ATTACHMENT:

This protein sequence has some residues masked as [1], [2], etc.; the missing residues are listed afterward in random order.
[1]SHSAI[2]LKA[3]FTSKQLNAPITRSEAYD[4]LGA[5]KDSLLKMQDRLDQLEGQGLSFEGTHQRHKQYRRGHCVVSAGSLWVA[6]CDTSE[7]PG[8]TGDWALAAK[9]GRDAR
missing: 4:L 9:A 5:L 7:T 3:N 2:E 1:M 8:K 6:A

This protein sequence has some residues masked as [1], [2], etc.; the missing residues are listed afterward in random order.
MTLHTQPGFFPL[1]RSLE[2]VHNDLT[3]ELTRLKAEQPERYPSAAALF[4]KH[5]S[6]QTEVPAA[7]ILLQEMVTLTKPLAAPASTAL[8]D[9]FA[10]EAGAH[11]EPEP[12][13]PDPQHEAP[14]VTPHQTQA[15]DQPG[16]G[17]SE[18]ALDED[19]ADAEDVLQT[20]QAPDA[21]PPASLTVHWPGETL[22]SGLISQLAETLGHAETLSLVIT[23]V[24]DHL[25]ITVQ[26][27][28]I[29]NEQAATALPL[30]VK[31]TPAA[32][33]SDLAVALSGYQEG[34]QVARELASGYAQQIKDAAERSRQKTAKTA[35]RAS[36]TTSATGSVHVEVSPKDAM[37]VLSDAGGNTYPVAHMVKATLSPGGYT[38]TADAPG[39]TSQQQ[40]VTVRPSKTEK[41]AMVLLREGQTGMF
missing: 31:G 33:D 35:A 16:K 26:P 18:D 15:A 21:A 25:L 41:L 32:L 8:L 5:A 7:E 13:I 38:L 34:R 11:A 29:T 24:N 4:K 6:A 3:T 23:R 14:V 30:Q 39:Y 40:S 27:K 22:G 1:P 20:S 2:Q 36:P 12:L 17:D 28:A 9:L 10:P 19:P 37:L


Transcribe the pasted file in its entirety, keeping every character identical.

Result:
This protein sequence has some residues masked as [1], [2], etc.; the missing residues are listed afterward in random order.
[1]SHSAI[2]LKA[3]FTSKQLNAPITRSEAYD[4]LGA[5]KDSLLKMQDRLDQLEGQGLSFEGTHQRHKQYRRGHCVVSAGSLWVA[6]CDTSE[7]PG[8]TGDWALAAK[9]GRDAR
missing: 4:L 9:A 5:L 7:T 3:N 2:E 1:M 8:K 6:A

This protein sequence has some residues masked as [1], [2], etc.; the missing residues are listed afterward in random order.
MTLHTQPGFFPL[1]RSLE[2]VHNDLT[3]ELTRLKAEQPERYPSAAALF[4]KH[5]S[6]QTEVPAA[7]ILLQEMVTLTKPLAAPASTAL[8]D[9]FA[10]EAGAH[11]EPEP[12][13]PDPQHEAP[14]VTPHQTQA[15]DQPG[16]G[17]SE[18]ALDED[19]ADAEDVLQT[20]QAPDA[21]PPASLTVHWPGETL[22]SGLISQLAETLGHAETLSLVIT[23]V[24]DHL[25]ITVQ[26][27][28]I[29]NEQAATALPL[30]VK[31]TPAA[32][33]SDLAVALSGYQEG[34]QVARELASGYAQQIKDAAERSRQKTAKTA[35]RAS[36]TTSATGSVHVEVSPKDAM[37]VLSDAGGNTYPVAHMVKATLSPGGYT[38]TADAPG[39]TSQQQ[40]VTVRPSKTEK[41]AMVLLREGQTGMF
missing: 31:G 33:D 35:A 16:K 26:P 18:D 15:A 21:A 25:L 41:L 32:L 8:L 5:A 7:E 13:I 38:L 34:R 11:A 29:T 24:N 4:K 6:A 3:T 23:R 14:V 30:Q 39:Y 40:S 27:K 22:G 1:P 20:S 2:Q 36:P 12:L 17:D 28:A 9:L 10:P 19:P 37:L